Paddavlei summary rehabilitation report

Summary of the Paddavlei Ecosystem Rehabilitation report

M N Austin

Paddavlei a large healthy open water body, now in need of rehabilitation
The Paddavlei a healthy open water body with Granny Maree swimming her duck daily

The Paddavlei wetland was once a balanced, stable, self-sustaining, wetland ecosystem providing numerous services to the local community.  That was 10 years ago. Unfortunately it has since been allowed to deteriorate to a much smaller body of water with unchecked growth of reeds and invasive species.  Heidi Niewoudt of the DEA inspected it in December 2016.  She confirmed that it was worth saving and needed urgent attention to halt the deterioration of the whole ecosystem from Hoek van die Berg to the Bot River Estuary.

An integrated social-ecological management plan (insert name) was drawn up for the Paddavlei ecosystem (Austin 2017).  It was presented to the OSM and the Western Cape DEAP. The DEAP has subsequently workshopped the report and put together a group to investigate the area.  They visited the area to see for themselves. The initial report was accepted by them in toto at a meeting hosted by Paddavlei Eco- Group (PEG) at the Thusong Hall, Hawston.

The major problem with the Paddavlei is that there is a great reduction of water into the system, from the catchment area due to 100% of invasive species, and that the water from the system then drains through the sand dune into a separate ecological system. This results in very little water flowing down to the Skilpadsvlei, which is now severely polluted with sewage and other pollutants.  These then drain into the Bot River Estuary, a RAMSAR site, a world heritage site.

There are numerous examples of environmental degradation or destruction within the Paddavlei ecosystem such as:

  • The Paddavlei wetland has been degraded and nearly destroyed. It can, however, still be recovered.
  • The Skilpadsvlei wetland is polluted and this should be corrected.
  • Chemicals have been used which have been ineffective and have contributed toward destroying the fynbos.
  • Water supplies have dried up: this is primarily because there has been no control of invasive species in the catchment area.
  • Misguided engineering works have ignored the environment: the supposed storm water drainage project stole water out of the ecosystem and moved it into an adjoining ecosystem. Thankfully this project was abandoned years ago, before the Paddavlei wetland was completely ruined.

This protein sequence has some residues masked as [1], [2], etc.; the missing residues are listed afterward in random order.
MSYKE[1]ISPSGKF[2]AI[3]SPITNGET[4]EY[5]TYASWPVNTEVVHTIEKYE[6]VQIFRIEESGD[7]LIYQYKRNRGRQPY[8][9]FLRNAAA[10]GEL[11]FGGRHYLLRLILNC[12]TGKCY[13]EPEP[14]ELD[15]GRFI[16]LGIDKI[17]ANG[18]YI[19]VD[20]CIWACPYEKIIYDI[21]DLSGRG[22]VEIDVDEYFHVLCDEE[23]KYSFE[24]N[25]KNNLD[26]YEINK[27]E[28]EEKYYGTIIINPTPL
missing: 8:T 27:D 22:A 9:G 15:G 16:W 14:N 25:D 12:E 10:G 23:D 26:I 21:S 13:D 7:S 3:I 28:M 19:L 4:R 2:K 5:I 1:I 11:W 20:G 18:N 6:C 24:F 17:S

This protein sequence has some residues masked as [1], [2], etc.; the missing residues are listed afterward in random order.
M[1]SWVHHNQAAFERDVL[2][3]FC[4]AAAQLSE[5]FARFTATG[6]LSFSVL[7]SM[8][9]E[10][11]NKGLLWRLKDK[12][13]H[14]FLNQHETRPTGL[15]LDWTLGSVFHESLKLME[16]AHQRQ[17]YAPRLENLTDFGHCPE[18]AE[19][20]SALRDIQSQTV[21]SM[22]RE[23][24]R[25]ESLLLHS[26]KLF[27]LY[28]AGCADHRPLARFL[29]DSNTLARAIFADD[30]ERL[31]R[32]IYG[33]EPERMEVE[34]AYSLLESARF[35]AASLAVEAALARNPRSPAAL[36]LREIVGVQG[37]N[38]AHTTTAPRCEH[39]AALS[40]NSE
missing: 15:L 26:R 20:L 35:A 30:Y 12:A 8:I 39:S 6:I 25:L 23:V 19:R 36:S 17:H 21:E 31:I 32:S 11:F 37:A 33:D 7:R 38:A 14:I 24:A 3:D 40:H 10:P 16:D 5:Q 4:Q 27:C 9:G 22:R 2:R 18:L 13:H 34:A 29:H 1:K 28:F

• Funds and time were wasted with obfuscating projects and issues.
  • Illegal rubbish dumps were created in the most environmentally-sensitive areas adjoining the Bot River Estuary.
  • Rubble, plastics and glass are still being dumped into the wetlands.

Other environmental damage or destruction has occurred within the Paddavlei ecosystem in 2017:

  • the complete destruction of a wetland above the R43 opposite Hawston
  • the continuing degradation of vast areas through mismanagement
  • the wanton destruction of many smaller areas, such as by bulldozing rubble into wetland areas
  • the creation of a fire hazards on the level of the Knysna fires, adjoining Hawston, Fisherhaven and Meerensee
  • the complete ignoring of EIA recommendations on a number of projects, for example, Hawston Storm water project and the housing project adjoining Hawston
  • the ignoring of evidence of abuses and repeated action of abuses, due to no oversight or control
  • the exploitation of ill-informed members of the public
  • the denial and lack of action about decisions made in the past such as Hawston PACA process
  • the creation of an illegal dump site between the Paddavlei ecosystem and the sea
  • the fact that Ward 8 of the OSM has for years been regarded as the rubbish dump of the area and has largely been ignored in terms of budgets: local organisations seem unable to function in terms of their obligations; they exploit minor differences of objectives and misuse information to curtail any concerted effort to protect the environment. 

There has been little recognition of the urgency, recognised by national and provincial government; for the correction of past mistakes or for any real progress for a way forward for the rehabilitation of the Paddavlei ecosystem. Although a great number of individuals to which the project has been presented have not questioned the validity of the actions required; no combined effort has been put into place to proceed with this project.

PEG is made up of very keen local residents involving the local children, the residents see this project as the start of real community involvement and as a catalyst to development of an area that has been ignored in the past.

The Paddavlei summary is a summary of the full report Paddavlei ecosystem rehabilitation report and subsequent writings on issues related to the report are available from the author or PEG.

Austin M N, 2017. Paddavlei Ecosystem Rehabilitation. Report for PEG, Hawston Development Association.

A subsequent report on the Paddavlei ecosystem is available on this site.

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